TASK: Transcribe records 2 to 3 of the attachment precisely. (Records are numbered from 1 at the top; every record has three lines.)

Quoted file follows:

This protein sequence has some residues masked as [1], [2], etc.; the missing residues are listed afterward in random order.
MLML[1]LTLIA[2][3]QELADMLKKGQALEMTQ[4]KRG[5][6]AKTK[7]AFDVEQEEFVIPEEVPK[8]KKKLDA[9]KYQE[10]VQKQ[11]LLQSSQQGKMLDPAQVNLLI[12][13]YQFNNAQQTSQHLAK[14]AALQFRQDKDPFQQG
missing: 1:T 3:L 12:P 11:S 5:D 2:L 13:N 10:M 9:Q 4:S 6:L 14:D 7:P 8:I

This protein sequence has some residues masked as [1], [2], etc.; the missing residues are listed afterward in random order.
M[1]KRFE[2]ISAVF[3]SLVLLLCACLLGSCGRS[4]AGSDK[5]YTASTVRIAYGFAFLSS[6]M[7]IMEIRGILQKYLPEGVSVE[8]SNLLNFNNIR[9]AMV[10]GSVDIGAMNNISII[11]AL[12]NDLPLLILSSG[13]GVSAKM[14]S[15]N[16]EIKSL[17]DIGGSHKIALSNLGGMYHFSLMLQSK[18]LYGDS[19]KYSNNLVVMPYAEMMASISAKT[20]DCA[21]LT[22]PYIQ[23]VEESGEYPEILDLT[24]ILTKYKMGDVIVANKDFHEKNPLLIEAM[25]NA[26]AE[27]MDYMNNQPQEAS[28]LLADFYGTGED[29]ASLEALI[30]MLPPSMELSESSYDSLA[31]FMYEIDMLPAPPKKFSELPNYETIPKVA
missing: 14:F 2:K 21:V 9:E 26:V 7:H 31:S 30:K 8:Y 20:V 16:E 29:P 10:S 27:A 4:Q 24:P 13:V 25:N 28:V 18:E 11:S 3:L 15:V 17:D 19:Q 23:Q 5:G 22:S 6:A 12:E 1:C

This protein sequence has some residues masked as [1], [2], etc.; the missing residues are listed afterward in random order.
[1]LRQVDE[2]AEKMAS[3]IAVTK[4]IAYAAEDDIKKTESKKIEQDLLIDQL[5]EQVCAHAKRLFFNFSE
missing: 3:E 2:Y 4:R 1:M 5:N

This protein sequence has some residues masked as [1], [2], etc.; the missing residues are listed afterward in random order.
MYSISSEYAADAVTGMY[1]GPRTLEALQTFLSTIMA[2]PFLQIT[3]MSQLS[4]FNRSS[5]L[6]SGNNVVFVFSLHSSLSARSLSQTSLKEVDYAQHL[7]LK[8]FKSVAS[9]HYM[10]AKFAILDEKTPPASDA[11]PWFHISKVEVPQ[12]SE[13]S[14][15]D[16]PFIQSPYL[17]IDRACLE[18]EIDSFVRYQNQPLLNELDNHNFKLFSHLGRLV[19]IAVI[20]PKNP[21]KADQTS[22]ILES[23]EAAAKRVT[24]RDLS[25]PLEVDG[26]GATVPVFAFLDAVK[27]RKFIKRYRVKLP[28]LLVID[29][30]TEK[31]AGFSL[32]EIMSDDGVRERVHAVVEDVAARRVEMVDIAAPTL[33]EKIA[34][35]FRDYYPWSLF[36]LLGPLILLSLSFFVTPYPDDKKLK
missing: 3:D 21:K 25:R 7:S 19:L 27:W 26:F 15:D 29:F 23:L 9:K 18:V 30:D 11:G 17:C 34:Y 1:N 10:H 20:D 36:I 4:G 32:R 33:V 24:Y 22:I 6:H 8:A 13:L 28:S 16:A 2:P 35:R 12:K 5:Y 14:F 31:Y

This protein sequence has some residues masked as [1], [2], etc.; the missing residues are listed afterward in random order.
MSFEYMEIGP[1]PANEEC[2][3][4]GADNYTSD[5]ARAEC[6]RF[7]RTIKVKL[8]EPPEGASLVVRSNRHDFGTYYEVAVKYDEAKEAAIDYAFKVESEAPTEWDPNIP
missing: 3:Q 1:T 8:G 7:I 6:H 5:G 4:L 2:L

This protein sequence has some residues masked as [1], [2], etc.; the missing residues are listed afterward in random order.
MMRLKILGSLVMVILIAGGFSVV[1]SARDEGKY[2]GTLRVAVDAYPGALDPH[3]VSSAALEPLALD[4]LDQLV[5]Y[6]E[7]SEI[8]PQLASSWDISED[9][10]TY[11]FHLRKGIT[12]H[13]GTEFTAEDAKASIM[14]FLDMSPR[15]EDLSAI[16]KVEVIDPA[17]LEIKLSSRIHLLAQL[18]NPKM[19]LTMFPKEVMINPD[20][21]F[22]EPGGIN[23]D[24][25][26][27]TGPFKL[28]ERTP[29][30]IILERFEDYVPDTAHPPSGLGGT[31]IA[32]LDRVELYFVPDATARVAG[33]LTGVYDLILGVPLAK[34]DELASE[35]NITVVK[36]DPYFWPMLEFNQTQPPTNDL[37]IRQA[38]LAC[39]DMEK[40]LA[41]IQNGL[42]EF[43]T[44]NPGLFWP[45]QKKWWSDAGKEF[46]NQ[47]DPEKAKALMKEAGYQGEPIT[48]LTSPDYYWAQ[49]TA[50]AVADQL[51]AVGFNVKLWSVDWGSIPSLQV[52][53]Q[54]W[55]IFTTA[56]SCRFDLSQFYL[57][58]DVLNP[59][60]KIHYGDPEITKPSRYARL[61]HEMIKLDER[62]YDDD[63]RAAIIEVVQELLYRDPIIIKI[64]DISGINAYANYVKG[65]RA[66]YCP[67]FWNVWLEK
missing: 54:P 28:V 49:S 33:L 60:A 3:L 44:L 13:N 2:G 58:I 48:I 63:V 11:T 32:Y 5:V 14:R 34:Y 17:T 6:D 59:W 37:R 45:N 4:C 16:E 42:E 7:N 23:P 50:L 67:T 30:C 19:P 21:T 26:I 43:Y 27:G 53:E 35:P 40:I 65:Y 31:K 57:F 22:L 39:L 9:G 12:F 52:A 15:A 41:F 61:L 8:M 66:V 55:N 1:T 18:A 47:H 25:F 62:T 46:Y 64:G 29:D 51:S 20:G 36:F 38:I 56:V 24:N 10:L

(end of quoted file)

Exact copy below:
This protein sequence has some residues masked as [1], [2], etc.; the missing residues are listed afterward in random order.
M[1]KRFE[2]ISAVF[3]SLVLLLCACLLGSCGRS[4]AGSDK[5]YTASTVRIAYGFAFLSS[6]M[7]IMEIRGILQKYLPEGVSVE[8]SNLLNFNNIR[9]AMV[10]GSVDIGAMNNISII[11]AL[12]NDLPLLILSSG[13]GVSAKM[14]S[15]N[16]EIKSL[17]DIGGSHKIALSNLGGMYHFSLMLQSK[18]LYGDS[19]KYSNNLVVMPYAEMMASISAKT[20]DCA[21]LT[22]PYIQ[23]VEESGEYPEILDLT[24]ILTKYKMGDVIVANKDFHEKNPLLIEAM[25]NA[26]AE[27]MDYMNNQPQEAS[28]LLADFYGTGED[29]ASLEALI[30]MLPPSMELSESSYDSLA[31]FMYEIDMLPAPPKKFSELPNYETIPKVA
missing: 14:F 2:K 21:V 9:E 26:V 7:H 31:S 30:K 8:Y 20:V 16:E 29:P 10:S 27:A 4:Q 24:P 13:V 25:N 28:V 18:E 11:S 3:L 15:V 17:D 19:Q 23:Q 5:G 22:S 6:A 12:E 1:C

This protein sequence has some residues masked as [1], [2], etc.; the missing residues are listed afterward in random order.
[1]LRQVDE[2]AEKMAS[3]IAVTK[4]IAYAAEDDIKKTESKKIEQDLLIDQL[5]EQVCAHAKRLFFNFSE
missing: 3:E 2:Y 4:R 1:M 5:N